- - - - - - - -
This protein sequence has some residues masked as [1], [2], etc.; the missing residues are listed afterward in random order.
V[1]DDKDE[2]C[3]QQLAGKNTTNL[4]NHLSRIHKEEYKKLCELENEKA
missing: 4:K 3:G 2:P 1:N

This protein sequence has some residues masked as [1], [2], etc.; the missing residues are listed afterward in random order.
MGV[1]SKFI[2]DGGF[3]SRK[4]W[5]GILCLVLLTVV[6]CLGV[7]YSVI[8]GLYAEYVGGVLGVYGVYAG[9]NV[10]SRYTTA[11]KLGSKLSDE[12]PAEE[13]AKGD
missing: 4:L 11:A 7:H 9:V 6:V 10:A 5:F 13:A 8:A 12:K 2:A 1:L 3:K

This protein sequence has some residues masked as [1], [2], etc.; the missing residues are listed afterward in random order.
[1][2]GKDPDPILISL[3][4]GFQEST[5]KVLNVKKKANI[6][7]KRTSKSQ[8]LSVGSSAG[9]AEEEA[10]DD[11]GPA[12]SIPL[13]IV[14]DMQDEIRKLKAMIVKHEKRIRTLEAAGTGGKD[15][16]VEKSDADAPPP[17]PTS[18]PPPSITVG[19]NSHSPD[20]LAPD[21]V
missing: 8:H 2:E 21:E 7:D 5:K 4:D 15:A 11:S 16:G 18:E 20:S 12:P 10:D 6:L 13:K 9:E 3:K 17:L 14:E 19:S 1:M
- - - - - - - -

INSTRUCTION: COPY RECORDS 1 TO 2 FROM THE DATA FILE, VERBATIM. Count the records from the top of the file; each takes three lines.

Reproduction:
This protein sequence has some residues masked as [1], [2], etc.; the missing residues are listed afterward in random order.
V[1]DDKDE[2]C[3]QQLAGKNTTNL[4]NHLSRIHKEEYKKLCELENEKA
missing: 4:K 3:G 2:P 1:N

This protein sequence has some residues masked as [1], [2], etc.; the missing residues are listed afterward in random order.
MGV[1]SKFI[2]DGGF[3]SRK[4]W[5]GILCLVLLTVV[6]CLGV[7]YSVI[8]GLYAEYVGGVLGVYGVYAG[9]NV[10]SRYTTA[11]KLGSKLSDE[12]PAEE[13]AKGD
missing: 4:L 11:A 7:H 9:V 6:V 10:A 5:F 13:A 8:A 12:K 2:A 1:L 3:K